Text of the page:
Larry Huldén writes:
The Finnish lake sediments can not be used for temperature interpretations in the 18th to 20th century unless you know exactly the history of the regional lake environment conditions. We have 180,000 lakes in Finland. It is very easy to cherry pick among them and say that it is a random sample. Of all lakes, 1,500 lakes are affected by lowering of water levels. These must be omitted. Many other are affected by agriculture including forestry. This affects the relative components of the sediments. This is well known although somebody can by chance use them for climate trends. Finnish prof. Matti Saarnisto has showed me graphs of lake sediments from Finland which can be used for temperature trends but still show strong deviations in the recent 200 years because of agriculture. These lakes are not always very close to agricultural sites.
In addition, we must remember that the fauna or flora in the sediments do not represent the temperature of the air because long term trends in water temperatures do not correlate with long term trends in air temperatures. I had a poster on this phenomenon in Italy in 2001 (or 2002?).
Finnish Museum of Natural History
Timo Hameranta writes:
Tiljander et al. discovered “an organic rich period from AD 980 to 1250” that they say “is chronologically comparable with the well-known ‘Medieval Warm Period’.” During this time interval, they report that “the sediment structure changes” and “less mineral material accumulates on the lake bottom than at any other time [our italics] in the 3000 years sequence analyzed and the sediment is quite organic rich (LOI ~20%).” From these observations they conclude that “the winter snow cover must have been negligible, if it existed at all [our italics], and spring floods must have been of considerably lower magnitude than during the instrumental period (since AD 1881),” which conditions they equate with a winter temperature approximately 2°C warmer than at present.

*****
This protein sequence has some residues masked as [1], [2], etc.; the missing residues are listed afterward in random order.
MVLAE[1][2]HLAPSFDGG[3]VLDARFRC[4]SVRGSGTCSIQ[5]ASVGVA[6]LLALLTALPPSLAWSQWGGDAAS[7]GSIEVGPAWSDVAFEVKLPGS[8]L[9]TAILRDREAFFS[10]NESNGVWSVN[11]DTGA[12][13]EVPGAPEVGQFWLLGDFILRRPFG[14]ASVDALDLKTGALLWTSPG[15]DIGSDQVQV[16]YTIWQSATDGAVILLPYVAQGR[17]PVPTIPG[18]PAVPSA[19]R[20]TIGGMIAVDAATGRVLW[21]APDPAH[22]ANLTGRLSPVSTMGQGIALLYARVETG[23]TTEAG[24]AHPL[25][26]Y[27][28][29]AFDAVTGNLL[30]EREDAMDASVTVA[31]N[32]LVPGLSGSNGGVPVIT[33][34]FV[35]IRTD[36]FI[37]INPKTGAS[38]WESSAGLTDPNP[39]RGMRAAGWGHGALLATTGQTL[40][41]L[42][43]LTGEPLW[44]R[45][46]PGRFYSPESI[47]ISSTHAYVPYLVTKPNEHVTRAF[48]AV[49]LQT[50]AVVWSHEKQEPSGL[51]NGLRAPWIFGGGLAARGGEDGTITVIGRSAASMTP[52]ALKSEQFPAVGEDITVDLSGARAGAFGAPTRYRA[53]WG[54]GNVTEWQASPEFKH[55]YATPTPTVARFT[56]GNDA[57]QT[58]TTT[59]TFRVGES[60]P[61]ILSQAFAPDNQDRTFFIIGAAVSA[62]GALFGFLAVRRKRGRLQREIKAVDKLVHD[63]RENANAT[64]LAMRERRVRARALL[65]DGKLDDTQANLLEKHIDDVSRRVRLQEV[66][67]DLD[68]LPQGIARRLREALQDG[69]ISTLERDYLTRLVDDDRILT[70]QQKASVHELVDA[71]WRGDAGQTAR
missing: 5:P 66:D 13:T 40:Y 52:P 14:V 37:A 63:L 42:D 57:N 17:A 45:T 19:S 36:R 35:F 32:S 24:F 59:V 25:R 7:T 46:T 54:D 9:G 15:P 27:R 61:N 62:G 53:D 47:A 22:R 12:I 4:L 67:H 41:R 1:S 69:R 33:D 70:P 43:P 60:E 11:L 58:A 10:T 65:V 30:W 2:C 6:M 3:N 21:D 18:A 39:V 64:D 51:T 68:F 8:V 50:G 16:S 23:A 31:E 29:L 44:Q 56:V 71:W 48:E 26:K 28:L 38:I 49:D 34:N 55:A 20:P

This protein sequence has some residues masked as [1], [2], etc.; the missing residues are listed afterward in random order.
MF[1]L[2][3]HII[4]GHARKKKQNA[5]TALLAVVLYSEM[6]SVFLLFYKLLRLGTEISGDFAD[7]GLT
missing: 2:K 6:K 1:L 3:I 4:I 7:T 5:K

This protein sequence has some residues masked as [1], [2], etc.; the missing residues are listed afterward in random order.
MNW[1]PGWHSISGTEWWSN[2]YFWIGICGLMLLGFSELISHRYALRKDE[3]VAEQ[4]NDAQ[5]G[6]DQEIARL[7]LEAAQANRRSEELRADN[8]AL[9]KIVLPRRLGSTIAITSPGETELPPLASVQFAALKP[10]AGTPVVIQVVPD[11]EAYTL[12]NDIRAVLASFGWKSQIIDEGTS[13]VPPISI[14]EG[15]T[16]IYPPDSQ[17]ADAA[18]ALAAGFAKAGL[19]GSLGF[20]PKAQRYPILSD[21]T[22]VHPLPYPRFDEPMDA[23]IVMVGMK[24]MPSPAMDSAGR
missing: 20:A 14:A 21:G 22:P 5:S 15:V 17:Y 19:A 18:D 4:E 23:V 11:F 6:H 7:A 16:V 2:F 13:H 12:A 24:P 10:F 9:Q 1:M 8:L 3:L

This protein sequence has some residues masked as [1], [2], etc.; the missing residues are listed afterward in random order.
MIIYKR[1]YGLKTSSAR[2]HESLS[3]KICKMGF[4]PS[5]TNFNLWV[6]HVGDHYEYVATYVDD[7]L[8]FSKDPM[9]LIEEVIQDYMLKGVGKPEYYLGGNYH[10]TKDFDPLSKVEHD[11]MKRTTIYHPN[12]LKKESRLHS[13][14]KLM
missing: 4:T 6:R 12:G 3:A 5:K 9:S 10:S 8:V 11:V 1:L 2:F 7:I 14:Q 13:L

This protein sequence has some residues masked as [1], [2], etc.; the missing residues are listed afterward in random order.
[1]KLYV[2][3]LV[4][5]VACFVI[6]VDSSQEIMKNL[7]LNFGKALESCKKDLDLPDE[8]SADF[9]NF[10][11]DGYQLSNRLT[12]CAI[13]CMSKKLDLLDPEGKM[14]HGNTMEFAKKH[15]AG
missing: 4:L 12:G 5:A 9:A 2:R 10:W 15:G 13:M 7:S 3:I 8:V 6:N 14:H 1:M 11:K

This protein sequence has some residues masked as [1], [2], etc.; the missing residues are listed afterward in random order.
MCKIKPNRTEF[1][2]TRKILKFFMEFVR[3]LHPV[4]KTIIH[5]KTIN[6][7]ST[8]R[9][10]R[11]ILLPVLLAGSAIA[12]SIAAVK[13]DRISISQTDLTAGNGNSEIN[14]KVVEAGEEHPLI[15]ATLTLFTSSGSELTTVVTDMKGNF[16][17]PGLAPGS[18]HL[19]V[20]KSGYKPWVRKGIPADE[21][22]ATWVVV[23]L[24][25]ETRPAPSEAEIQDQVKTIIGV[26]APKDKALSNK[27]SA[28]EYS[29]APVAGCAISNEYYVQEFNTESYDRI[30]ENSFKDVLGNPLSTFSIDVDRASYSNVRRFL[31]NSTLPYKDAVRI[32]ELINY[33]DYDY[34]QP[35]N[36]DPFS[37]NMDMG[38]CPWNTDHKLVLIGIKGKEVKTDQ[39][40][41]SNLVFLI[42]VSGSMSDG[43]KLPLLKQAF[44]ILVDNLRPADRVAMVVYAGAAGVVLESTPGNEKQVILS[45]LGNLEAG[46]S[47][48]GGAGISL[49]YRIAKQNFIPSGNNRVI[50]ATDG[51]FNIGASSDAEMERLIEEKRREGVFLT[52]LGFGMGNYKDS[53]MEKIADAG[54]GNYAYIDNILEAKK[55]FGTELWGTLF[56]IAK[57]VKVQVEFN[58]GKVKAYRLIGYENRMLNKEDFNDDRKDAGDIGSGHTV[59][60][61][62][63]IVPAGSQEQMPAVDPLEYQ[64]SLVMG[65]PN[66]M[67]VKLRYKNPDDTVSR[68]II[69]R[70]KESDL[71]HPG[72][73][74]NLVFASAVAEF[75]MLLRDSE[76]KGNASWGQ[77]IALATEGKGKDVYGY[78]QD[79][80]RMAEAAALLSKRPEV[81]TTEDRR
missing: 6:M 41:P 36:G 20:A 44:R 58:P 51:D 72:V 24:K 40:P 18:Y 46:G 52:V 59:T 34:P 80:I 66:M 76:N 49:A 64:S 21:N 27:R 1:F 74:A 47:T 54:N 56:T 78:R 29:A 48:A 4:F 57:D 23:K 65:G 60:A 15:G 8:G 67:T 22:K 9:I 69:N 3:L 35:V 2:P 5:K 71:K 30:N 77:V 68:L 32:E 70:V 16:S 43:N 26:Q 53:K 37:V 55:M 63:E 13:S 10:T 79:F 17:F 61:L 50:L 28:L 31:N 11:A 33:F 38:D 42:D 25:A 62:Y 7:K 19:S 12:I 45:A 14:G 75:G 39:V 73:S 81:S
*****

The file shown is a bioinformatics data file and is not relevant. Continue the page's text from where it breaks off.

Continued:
In support of this conclusion, Tiljander et al. cite much corroborative evidence. They note, for example, that “the relative lack of mineral matter accumulation and high proportion of organic material between AD 950 and 1200 was also noticed in two varved lakes in eastern Finland (Saarinen et al. 2001) as well as in varves of Lake Nautajarvi in central Finland c. AD 1000-1200 (Ojala, 2001).” They also note that “a study based on oak barrels, which were used to pay taxes in AD 1250-1300, indicates that oak forests grew 150 km north of their present distribution in SW Finland and this latitudinal extension implies a summer temperature 1-2°C higher than today (Hulden, 2001).” And they report that “a pollen reconstruction from northern Finland suggests that the July mean temperature was c. 0.8°C warmer than today during the Medieval Climate Anomaly (Seppa, 2001).”
Ref: Tiljander, Mia, Matti Saarnisto, Antti E. K. Ojala and Timo Saarinen, 2003. A 3000-year palaeoenvironmental record from annually laminated sediment of Lake Korttajärvi, central Finland. Boreas, Vol. 26, pp. 566–577. Oslo. ISSN 0300-9483, December 2003
Other references of Finnish climate are e.g.
Haltia-Hovi, Eeva, Timo Saarinen, and Maaret Kukkonen, 2007. A 2000-year record of solar forcing on varved lake sediment in eastern Finland. Quaternary Science Reviews Vol. 26, No 5-6, pp. 678-689, March 2007, online http://www.cfa.harvard.edu/~wsoon/BinWang07-d/HaltiaHovietal07-2000yrSolarActivityEastFinland.pdf
Ogurtsov, Maxim G., Oleg M. Raspopov, Samuli Helama, Marku Oinonen, Markus Lindholm, Hogne Jungner, and Jouko Meriläinen, 2008. Climatic variability along a north-south transect of Finland over the last 500 years: Signature of solar influence or internal climate oscillations? Geografiska Annaler, Series A: Physical Geography Vol. 90, No 2, pp. 141-150, June 2008
Timonen, M., Mielikäinen, K., and Helama, S. 2008. Climate variation (cycles and trends) and climate predicting from tree-rings. Presentation at TRACE 2008: Tree Rings in Archaeology, Climatology and Ecology, April 27-30, Zakopane, Poland.